Spreading Gamer Culture to Non-Gamers [Interview]


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A few days ago, I noticed some photos posted on a friend’s wall on Facebook. Peng Tiong had managed to pull off hosting an enormous LAN gaming party at my old residential college, International House (IH). He got a number of people that would have never classified themselves as geeks (or nerds or whatever derivation you like) involved and enjoying themselves.

Before we launch into the interview, let me explain the concept of a ‘residential college’ at the University of Melbourne for those of you who are unfamiliar with the Australian use of the term “college”. It is sort of a cross between a straight up dorm hall and a fraternity/sorority atmosphere. There are approximately 300 students living at International House – they will each have a room to themselves. There is also a “Student Club Committee” that is elected by the students that live there. This committee is in charge of the money and assets that the students themselves own (independent of the administration of the college) and are usually in charge of running events for students at the college.

Basically, 300 students from the University live, eat, and play together in this little collection of buildings – and there are currently 12 different colleges at University of Melbourne that sometimes engage in intercollegiate events. You can read more about residential colleges here.

The point is, though, that there is usually quite a diverse group of people at these colleges – and International House is one of the most diverse of those at University of Melbourne. So it was quite a feat for the IH LAN Party Group to have hosted a gaming event that so many non-gamer-types showed up to. It’s really nice to see a real-world gaming community being accepted and celebrated by the so-called ‘other side’.

“The Games expo. Something I thoroughly enjoyed organizing, and would definitely consider doing in the future. GG.”

I managed to interview Peng Tiong about the spread of gamer culture at International House and about organizing the event.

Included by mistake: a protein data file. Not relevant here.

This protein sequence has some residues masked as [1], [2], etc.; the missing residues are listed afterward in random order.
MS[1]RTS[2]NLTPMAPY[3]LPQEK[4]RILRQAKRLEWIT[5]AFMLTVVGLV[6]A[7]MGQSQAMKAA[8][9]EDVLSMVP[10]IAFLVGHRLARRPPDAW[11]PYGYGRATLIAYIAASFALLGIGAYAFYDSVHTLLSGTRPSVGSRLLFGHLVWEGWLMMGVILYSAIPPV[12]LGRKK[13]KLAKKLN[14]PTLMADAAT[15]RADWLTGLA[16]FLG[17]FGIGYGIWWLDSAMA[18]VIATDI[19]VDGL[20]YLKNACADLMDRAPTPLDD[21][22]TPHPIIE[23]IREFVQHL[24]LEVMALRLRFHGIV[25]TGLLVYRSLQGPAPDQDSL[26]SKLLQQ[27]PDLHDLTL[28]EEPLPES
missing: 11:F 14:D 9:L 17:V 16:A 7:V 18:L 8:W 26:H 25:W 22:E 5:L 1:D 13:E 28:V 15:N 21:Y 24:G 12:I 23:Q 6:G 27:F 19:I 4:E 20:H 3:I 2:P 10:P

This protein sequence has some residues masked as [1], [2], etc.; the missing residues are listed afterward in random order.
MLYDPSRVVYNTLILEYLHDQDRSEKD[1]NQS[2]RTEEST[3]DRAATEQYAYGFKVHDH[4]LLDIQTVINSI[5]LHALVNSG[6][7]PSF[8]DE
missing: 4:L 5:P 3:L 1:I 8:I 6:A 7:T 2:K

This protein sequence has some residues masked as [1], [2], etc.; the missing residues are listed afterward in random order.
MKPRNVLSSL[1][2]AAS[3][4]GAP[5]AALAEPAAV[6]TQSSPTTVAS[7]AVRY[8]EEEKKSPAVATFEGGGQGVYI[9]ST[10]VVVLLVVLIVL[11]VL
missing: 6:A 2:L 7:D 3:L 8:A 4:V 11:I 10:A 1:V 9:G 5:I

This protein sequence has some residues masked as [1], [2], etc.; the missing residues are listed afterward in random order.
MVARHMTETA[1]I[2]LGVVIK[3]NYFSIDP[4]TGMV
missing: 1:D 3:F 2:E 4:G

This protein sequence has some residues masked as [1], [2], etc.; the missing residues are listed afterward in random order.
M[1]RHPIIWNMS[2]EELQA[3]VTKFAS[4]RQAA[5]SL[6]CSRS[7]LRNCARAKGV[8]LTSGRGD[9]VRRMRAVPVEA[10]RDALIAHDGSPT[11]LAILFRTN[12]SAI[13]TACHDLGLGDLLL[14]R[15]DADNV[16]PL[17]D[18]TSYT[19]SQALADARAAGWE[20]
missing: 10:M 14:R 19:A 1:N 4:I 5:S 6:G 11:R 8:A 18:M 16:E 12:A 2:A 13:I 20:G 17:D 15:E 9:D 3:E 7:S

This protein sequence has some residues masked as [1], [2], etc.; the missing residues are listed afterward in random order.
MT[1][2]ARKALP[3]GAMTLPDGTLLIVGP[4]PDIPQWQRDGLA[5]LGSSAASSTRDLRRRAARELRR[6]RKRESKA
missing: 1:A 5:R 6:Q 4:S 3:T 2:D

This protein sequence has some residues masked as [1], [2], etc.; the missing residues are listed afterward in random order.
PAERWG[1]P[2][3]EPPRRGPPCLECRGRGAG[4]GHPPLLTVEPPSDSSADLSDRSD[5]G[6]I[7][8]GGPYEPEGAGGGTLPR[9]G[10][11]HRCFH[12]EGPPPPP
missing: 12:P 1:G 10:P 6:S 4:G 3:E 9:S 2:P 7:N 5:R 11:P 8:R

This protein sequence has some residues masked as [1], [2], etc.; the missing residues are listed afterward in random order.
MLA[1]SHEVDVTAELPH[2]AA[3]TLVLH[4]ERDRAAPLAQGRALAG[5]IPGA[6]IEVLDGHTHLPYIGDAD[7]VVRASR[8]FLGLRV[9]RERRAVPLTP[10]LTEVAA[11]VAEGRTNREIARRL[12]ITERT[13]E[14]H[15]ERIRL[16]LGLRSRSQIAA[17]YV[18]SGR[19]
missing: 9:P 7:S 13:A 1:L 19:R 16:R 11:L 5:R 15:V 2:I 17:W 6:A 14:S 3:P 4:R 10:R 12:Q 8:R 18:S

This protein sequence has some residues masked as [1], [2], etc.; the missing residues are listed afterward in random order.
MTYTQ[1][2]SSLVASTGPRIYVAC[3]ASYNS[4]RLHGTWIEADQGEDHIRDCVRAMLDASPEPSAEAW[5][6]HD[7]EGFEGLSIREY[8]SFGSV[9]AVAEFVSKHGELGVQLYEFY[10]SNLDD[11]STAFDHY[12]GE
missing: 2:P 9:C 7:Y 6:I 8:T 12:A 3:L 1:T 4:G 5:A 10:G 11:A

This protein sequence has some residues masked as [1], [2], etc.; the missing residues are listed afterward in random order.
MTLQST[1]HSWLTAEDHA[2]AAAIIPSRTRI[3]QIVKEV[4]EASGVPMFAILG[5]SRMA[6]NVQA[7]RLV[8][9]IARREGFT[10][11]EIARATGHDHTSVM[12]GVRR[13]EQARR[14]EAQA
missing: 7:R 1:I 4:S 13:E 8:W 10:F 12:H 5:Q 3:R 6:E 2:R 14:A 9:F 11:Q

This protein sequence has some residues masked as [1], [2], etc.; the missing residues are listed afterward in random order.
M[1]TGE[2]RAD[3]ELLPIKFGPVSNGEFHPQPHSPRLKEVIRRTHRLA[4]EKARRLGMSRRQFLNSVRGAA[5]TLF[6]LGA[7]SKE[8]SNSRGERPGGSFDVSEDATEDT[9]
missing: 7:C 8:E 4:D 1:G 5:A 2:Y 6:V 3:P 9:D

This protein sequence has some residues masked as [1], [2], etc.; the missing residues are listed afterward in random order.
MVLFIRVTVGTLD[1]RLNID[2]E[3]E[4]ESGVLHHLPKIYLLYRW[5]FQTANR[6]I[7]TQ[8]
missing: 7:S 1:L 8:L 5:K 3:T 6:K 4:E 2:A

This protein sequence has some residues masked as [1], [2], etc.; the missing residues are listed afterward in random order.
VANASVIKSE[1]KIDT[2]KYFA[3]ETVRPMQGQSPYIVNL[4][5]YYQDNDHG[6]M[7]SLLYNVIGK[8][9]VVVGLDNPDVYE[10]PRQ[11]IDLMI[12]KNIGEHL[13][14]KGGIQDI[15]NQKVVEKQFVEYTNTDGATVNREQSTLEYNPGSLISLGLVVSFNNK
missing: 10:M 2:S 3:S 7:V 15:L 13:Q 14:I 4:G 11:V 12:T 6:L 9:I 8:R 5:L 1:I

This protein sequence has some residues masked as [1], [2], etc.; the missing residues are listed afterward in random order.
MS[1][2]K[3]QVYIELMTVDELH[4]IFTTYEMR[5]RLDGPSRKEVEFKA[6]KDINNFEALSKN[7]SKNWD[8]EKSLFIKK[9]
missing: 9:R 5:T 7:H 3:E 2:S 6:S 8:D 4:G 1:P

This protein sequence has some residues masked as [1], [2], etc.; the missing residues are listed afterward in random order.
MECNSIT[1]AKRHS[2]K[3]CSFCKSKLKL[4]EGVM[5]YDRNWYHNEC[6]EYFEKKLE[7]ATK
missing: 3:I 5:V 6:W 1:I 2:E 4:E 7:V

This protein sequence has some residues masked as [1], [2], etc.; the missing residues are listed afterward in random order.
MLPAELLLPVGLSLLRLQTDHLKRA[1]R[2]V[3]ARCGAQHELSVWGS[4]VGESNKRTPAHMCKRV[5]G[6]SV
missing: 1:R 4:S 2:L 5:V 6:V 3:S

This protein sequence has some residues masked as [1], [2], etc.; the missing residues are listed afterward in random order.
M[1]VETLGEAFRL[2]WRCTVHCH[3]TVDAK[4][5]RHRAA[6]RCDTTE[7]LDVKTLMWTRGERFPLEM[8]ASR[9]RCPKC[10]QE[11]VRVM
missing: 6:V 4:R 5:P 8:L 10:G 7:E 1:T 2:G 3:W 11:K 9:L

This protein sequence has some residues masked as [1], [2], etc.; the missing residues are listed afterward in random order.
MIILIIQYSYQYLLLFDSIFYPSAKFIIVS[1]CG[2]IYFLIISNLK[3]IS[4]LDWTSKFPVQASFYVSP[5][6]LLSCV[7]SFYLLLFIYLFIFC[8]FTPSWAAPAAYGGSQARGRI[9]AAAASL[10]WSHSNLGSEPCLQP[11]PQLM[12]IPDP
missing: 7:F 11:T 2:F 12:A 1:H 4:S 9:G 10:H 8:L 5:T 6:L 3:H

Read the full interview after the jump!

Let’s start with the IH LAN Party Group. Why don’t you describe to me exactly what this group is and what you do?

The LAN Party Group is just a Facebook group that started when I first came to IH last year. I didn’t start it, it was started by a guy named Jonathan. It basically started just so we could play Halo and it took off from there because we actually found that a lot of the guys really liked gaming in general.

So it became a forum for us to update on when we’re playing games, how we’re doing it, and also general support for gamers at IH. It then evolved from just Halo to Halo 2, CoD, and now it’s just going in all directions – we’ve got guys playing DoTA and we’re even hosting the Games Expos, which is the event you noticed.

It’s really taken off as a page where you can just talk to a community of gamers.

When did the parties, like the actual getting together and playing, first begin?

Well it started from the very beginning – the group was initially created for LAN parties. And then it evolved. At first we were having physical parties, where we had a switch and people connected through that. We then started playing off the college ethernet system, and it became a lot more convenient and people played a lot more often.

It’s kinda now transitioning back to having both – we can have that kind of physical connection so we can be sitting there and yell at each other over the table, but then also have more frequent ‘virtual’ LAN parties over the ethernet, played from our rooms.

How often do you guys play?